Team Pizza! (and a J&tD update)

Art by Roffles Lowell

My schedule is still fairly harsh through this coming week, but after Saint Paddy’s Day, things will slow down a bit for me. I hope to be posting more regularly.

Things are coming along smoothly so far on the publication process of the first volume of JAKE AND THE DYNAMO, which is currently under the working title of Down and Out in Fifth Grade. There’s no projected publication date yet, but some of the earliest preliminary work is done. I’m working on the bonus content: I had originally produced an extra chapter, but now I’m unhappy with it, and I’m considering instead including a novelette featuring Rifle Maiden’s misadventures while babysitting the Bubble Princesses.

I believe I’ve chosen a studio for cover art, and I don’t think he’ll mind if I say that I’m talking to Roffles Lowell about the possibility of doing interior illustrations. No commitments have been made, so this post isn’t an attempt to pressure him or anything. But I really enjoy the YA look of his style, and I appreciate that it differs from the standard style of Japanese light novels or Japanese-influenced work. This is obviously a weeb novel, so I like the idea of the art being non-weeb.

In the midst of our conversation, Roffles sent me the above picture of Team Pizza to show me what his work looks like in black and white, and he told me to do with the image as I wish. So this is me doing that. Featured up there, of course, are Pizza Margherita, her faithful dog Pepper, and Crazy Annie Shové, all riding comfortably on the Pie in the Sky.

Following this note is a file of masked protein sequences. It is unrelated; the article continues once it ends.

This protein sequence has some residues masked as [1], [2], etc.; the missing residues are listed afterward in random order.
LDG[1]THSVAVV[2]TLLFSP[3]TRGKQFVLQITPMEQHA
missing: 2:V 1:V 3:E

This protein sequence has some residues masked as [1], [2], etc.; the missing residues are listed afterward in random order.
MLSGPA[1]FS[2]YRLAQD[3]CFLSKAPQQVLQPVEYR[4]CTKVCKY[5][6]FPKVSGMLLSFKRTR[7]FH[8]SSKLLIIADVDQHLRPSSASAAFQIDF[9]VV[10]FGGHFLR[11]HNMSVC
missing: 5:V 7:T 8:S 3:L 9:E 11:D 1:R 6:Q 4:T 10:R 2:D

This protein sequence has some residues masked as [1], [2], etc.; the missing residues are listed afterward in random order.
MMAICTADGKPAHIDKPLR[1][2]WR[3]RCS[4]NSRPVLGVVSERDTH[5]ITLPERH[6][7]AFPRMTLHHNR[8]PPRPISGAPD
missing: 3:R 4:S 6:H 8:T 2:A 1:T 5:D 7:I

• Unclever_Hans

    I like Roffles’s style. Are you sure that you don’t want him to do the cover, as well, for consistency?

    • If he did the cover art, the art would be fine, but the design (mine) would be amateurish. I’m planning to go with a professional company.

      Perhaps my thinking on this is wrong, but I’d personally prefer if the cover doesn’t look like the interior art. I’d prefer it to look more like an “adult” novel. Some people are turned off by cover art that suggests a book is for kids.

      • Roffles Lowell

        I don’t know whether it’s bad form to chime in here or not but I remember reading something years ago about comic art and age-related marketing psychology….

        There was an artist, Michael Oeming, who uses a cartoony style similar to the 90s Batman animation. He handles the art duties on books that are targeted at adults, and someone asked him in an interview whether his cartoony art appealed to kids. He said it didn’t… reason he gave was that the drab color scheme turned kids off, even when they picked it up and skimmed through the books.

        (To be taken with a grain of salt. I never managed to finish his books either, and this was not the colors’ fault.)

    • Roffles Lowell

      Thank you for the kind words, kind sir!